Life and Style

Night In


This is a pretty good list. Chosen with minimal reliance on big international brands, it has particular strength in the New World and plenty of choice for under pounds 20 - though Chateau Mouton-Rothschild 1985 at Ipounds 300 (pounds 250) is probably the best bargain on the list!

Drinking: Summer's shortlist

A FEW weeks ago I sang the praises of the winner (and runner- up) in this year's Glenfiddich Award for Best Drink Book. The Glenfiddichs are not the only big prizes of the drinking-hack's year, and it behooves me to mention two other winners of no less significant a gong. First: Italian Wines 1998 (Slow Food Editore/Grub Street, pounds 15.99), which received Le Prix du Champagne Lanson 1999 Rose Label Award for Annual Guides. If you are as perplexed by the joyful chaos of Italian wines as I am, this is the place to go to. And not a picture in sight - just assessments, ratings, detailed tasting notes and contact details for travelling drinkers.

No jail for `rape drug' husband

A WEALTHY businessman who spiked his wife's wine with the "date- rape drug" Rohypnol in an effort to save his marriage was yesterday placed on probation for two years.

Drink: Cape crusaders

South Africa's black majority are finally getting a stake in the wine industry, with a host of joint ventures. But what's the reality behind the labels?

Richard Ehrlich column

Liquid sunshine

Travel: On the slow but scenic route

Mary Lou Longworth didn't have to travel many miles to make the most of a visit to Burgundy

Words: Experiential, adj.

SHOULD HER Majesty make Chris Woodhead, her Chief Inspector of Schools, stand in the corner? For him, to dally with a sixth- former is "educative and experiential" all round.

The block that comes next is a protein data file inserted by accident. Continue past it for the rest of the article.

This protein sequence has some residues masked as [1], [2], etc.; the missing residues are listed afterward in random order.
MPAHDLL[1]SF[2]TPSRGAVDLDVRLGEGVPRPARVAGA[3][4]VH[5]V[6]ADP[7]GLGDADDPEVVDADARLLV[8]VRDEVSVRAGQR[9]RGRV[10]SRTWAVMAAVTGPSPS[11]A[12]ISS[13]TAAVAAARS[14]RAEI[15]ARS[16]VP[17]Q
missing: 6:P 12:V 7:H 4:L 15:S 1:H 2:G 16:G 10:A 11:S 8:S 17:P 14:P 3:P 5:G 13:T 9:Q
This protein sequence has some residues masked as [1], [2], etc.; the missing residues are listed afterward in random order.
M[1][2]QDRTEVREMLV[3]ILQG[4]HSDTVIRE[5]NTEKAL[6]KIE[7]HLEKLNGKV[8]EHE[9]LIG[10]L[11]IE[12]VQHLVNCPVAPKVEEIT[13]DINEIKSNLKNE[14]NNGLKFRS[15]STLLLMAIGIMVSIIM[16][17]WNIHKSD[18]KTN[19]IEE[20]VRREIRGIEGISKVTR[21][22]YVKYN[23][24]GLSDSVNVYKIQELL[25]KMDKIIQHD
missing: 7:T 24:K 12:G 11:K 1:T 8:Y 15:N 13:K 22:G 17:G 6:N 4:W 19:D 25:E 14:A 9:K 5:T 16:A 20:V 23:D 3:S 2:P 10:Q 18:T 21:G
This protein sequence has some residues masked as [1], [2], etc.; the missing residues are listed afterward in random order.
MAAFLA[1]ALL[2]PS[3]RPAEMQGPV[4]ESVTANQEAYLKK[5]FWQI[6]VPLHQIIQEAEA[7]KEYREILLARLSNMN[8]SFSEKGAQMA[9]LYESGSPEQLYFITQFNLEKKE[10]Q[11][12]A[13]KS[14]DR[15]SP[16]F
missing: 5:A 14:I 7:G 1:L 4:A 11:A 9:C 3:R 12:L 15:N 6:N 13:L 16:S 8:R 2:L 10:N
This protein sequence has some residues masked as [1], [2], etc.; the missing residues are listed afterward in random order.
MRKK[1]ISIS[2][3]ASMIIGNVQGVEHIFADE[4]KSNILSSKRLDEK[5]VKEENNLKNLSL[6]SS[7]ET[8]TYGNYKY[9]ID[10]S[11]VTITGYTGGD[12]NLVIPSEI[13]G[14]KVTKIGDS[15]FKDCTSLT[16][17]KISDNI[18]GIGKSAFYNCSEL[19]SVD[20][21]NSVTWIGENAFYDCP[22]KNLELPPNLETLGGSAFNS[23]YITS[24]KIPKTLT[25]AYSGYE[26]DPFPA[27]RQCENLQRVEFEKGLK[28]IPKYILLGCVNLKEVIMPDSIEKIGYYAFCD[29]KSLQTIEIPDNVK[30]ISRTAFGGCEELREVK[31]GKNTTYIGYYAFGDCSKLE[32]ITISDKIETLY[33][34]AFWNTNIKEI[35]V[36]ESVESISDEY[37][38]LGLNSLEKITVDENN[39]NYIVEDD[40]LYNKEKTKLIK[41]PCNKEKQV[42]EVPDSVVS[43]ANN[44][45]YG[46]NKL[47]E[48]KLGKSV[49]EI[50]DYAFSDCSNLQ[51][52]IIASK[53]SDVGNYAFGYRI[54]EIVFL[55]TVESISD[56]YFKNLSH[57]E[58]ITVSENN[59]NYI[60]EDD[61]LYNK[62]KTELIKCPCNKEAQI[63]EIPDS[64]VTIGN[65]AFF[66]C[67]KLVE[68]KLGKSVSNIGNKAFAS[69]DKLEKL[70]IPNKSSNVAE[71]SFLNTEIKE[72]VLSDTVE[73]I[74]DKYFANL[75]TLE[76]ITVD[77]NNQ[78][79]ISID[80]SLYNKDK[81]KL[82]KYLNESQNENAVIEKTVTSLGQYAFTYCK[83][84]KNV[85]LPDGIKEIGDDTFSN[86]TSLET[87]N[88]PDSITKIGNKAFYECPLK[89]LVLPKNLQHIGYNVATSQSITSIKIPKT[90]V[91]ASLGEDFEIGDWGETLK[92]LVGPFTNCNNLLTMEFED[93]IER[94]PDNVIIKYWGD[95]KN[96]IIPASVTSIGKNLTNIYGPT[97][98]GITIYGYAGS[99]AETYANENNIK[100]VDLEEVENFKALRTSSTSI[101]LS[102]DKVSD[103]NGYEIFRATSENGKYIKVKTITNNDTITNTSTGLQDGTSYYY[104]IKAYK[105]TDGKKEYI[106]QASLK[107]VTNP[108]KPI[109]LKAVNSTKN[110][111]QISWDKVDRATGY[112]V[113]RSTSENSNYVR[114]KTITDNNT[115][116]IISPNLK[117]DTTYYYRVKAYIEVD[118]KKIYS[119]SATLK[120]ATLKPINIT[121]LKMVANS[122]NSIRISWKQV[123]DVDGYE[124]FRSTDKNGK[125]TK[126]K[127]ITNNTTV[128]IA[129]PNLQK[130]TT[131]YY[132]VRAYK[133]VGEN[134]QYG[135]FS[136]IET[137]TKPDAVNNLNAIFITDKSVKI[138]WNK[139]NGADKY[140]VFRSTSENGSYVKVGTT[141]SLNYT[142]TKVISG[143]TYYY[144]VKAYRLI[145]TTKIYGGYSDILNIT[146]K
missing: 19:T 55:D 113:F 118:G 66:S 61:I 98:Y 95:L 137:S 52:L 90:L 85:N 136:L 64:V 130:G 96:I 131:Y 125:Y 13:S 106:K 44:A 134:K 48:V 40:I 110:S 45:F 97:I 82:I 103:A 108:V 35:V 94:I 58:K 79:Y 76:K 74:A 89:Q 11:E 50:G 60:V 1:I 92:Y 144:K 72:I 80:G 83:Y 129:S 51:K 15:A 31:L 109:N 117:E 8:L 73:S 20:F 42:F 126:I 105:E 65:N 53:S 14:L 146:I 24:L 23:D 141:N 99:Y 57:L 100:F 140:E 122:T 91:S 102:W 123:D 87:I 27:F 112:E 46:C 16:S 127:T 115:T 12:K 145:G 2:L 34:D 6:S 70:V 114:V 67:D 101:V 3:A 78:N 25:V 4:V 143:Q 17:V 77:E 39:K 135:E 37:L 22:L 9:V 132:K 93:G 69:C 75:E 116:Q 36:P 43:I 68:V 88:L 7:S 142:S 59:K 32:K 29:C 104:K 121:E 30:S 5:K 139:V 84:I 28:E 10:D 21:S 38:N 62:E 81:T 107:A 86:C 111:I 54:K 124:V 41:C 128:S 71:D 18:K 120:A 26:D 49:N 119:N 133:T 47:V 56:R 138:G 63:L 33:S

Peter Lehmann Vine Vale Shiraz 1996, pounds 13

Drink: Losing your bottle

Anthony Rose If you are worried about stocking up on millennial Champagne before the rush, don't panic. The industry is well prepared for the biggest party in its history

The wine world's biggest secret

Philipp Blom takes a tour of Austria's vineyards and explains why they are too often overlooked and undervalued

Eating & drinking: Into the grape unknown

ONE OF THE many peculiarities of the wine writer's life is to become inordinately fond of weird wines. By weird I don't mean made from loganberries, or aged in teak incense boxes. I'm talking about wines that depart from the accessible, internationally popular styles that dominate the supermarket shelves. I like Lindemans Bin 65 Chardonnay as much as the next man, and admire the skill that goes into making it good year after year. But I like tasting something different; something out of the ordinary; something weird, in short.

Wine: Spring loaded

Wines of the month What's in store for April.

Food and Drink: Shipping news

It takes a lot of bottle to succeed as a wine merchant in Northern Ireland - but thanks to the indefatigable McAlindon family, DWS has done it

You're safe with an Alsatian

I KEEP waiting for the world to discover Alsace. This is, of course, just journalistic hyperbole: thousands of wine lovers rank Alsace among their favourite areas. But not enough! Several propositions claim plausibly to explain the neglect, and four, I think, play the lead roles.

Star Of `The Flying Winemakers'

SILHOUETTED AGAINST a dark background with a wine glass to his nose, Hugh Ryman features in the Oxford Wine Companion as "one of the more celebrated flying winemakers".
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Prices correct as of 17 September 2014
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